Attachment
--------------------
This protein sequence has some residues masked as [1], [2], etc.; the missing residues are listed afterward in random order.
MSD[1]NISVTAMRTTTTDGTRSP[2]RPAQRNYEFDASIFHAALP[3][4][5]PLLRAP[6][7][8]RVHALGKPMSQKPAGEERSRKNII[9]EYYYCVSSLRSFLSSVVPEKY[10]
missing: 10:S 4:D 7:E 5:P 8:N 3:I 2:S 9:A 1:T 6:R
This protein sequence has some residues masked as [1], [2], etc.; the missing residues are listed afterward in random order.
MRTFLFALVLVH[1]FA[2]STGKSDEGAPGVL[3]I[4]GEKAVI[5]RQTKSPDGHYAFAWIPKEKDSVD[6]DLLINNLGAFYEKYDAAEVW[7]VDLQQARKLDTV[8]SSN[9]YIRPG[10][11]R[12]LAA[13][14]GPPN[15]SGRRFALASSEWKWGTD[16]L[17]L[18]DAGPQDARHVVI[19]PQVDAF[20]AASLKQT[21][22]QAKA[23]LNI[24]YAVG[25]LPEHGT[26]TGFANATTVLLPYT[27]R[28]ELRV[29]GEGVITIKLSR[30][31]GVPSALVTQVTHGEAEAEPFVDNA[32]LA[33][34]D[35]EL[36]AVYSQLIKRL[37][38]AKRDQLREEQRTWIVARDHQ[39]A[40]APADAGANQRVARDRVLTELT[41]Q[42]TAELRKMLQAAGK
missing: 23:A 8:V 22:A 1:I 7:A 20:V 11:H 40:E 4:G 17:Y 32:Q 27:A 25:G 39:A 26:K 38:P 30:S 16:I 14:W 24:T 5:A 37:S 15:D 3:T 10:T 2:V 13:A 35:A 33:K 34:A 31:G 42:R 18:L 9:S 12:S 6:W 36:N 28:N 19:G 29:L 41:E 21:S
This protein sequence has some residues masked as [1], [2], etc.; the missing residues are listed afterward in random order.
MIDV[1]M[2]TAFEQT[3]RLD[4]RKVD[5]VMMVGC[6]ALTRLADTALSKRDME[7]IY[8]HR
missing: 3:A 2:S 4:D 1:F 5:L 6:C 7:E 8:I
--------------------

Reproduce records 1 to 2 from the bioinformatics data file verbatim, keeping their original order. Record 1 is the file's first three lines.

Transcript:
This protein sequence has some residues masked as [1], [2], etc.; the missing residues are listed afterward in random order.
MSD[1]NISVTAMRTTTTDGTRSP[2]RPAQRNYEFDASIFHAALP[3][4][5]PLLRAP[6][7][8]RVHALGKPMSQKPAGEERSRKNII[9]EYYYCVSSLRSFLSSVVPEKY[10]
missing: 10:S 4:D 7:E 5:P 8:N 3:I 2:S 9:A 1:T 6:R
This protein sequence has some residues masked as [1], [2], etc.; the missing residues are listed afterward in random order.
MRTFLFALVLVH[1]FA[2]STGKSDEGAPGVL[3]I[4]GEKAVI[5]RQTKSPDGHYAFAWIPKEKDSVD[6]DLLINNLGAFYEKYDAAEVW[7]VDLQQARKLDTV[8]SSN[9]YIRPG[10][11]R[12]LAA[13][14]GPPN[15]SGRRFALASSEWKWGTD[16]L[17]L[18]DAGPQDARHVVI[19]PQVDAF[20]AASLKQT[21][22]QAKA[23]LNI[24]YAVG[25]LPEHGT[26]TGFANATTVLLPYT[27]R[28]ELRV[29]GEGVITIKLSR[30][31]GVPSALVTQVTHGEAEAEPFVDNA[32]LA[33][34]D[35]EL[36]AVYSQLIKRL[37][38]AKRDQLREEQRTWIVARDHQ[39]A[40]APADAGANQRVARDRVLTELT[41]Q[42]TAELRKMLQAAGK
missing: 23:A 8:V 22:A 1:I 7:A 20:V 11:H 40:E 4:G 17:Y 32:Q 27:A 25:G 39:A 26:K 38:P 30:S 16:I 14:W 24:T 5:A 37:S 15:D 3:T 10:T 2:V 13:A 35:A 33:K 34:A 31:G 42:R 18:L 9:S 12:S 6:W 36:N 28:N 19:G 29:L 41:E 21:S